It's too soon for owners of the Hi-Ute Ranch near Kimball Junction to stop $2 million in state money from being used to build a winter sports park that would house Olympic events, a judge has ruled.

But an attorney for the ranch owners said it may be too late to stop construction once the money is transferred from the state's Permanent Community Impact Fund to the Summit County Building Authority."At this point, the horse is already out of the barn. Once the grant is made, it's too late," said Kevin N. Anderson, attorney for the Hi-Ute Investment Co.

Anderson told the court he feared construction on the $30 million winter sports park, which would include ski jumps, a bobsled and luge run and other facilities, would begin as soon as the money is turned over to the county.

"Who knows what will happen," 3rd District Judge Pat B. Brian said before he dismissed the case Monday, finding that the ranch owners had no standing to challenge the grant because it was not clear yet how the money would be spent "It could be that after study as a result of the funds and community input . . . that the proposal as it now stands may be altered dramatically," the judge said, calling Hi-Ute's suit "premature."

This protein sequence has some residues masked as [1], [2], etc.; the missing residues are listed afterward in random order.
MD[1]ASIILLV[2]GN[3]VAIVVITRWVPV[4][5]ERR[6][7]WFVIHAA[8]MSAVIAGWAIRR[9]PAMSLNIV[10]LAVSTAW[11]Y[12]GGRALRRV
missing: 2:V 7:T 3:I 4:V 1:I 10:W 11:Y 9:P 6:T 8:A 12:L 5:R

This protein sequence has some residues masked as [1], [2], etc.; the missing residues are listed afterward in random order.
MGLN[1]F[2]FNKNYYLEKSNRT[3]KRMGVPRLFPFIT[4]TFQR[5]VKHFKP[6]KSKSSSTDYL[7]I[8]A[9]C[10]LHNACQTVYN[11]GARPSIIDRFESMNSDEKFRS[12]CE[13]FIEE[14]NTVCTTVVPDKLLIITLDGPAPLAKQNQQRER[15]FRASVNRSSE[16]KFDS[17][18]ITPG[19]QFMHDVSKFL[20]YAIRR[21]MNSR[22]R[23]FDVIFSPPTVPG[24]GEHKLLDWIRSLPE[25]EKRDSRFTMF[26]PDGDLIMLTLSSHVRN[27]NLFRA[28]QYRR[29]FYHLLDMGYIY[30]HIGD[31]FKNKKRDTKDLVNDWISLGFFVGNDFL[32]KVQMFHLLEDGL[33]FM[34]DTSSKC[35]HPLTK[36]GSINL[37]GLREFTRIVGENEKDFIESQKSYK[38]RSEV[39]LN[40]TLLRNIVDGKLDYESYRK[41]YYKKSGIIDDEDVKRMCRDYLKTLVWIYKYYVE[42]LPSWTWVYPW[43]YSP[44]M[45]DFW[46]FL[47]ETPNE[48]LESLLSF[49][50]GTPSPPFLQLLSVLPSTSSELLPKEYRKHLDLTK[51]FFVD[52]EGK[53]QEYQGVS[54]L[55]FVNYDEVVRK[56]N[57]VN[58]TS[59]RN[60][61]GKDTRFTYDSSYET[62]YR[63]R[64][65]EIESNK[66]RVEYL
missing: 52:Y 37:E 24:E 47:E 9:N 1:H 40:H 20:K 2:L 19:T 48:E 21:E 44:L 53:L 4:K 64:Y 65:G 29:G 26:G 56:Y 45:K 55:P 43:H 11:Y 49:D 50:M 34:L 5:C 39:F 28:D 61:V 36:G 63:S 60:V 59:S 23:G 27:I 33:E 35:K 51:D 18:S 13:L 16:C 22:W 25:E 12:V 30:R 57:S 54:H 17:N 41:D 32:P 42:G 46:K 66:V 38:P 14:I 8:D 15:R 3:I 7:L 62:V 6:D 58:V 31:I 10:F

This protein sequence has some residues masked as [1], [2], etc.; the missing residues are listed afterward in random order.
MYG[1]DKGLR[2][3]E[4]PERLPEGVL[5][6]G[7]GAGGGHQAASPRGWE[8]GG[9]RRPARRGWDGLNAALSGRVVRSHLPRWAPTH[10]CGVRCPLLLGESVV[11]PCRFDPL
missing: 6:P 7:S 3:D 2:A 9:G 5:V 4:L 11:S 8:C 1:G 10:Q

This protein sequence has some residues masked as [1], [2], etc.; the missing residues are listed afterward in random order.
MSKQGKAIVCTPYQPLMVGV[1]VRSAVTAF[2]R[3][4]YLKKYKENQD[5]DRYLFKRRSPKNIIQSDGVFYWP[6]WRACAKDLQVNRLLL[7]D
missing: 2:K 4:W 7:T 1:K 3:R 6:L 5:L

However, he added that his ruling was not a determination of the merits of the Hi-Ute owners' case against the state Community Impact Board and the Summit County Building Authority.

Hi-Ute sued last October after unsuccessfully trying to get the winter sports park moved, claiming development of adjacent property would damage the "pristine beauty of the area."

After negotiations for use of Hi-Ute land for the winter sports park facilities fell through, the state agreed to build an access road to adjacent property in exchange for a donation of land by the owner.

Money for the road and other development will come from the Permanent Community Impact Fund, which distributes mineral lease royalties to areas adversely affected by oil, gas or coal extraction.

The ranch owners argue that under state law, the mineral lease royalties cannot be used for the winter sports park. Anderson said the case he was building against the state was based on that claim.

Brian said in his ruling that the Community Impact Board, which administers the mineral lease royalties, could designate that it be used for a public purpose.

Anderson said the plaintiffs now must decide whether to appeal the ruling.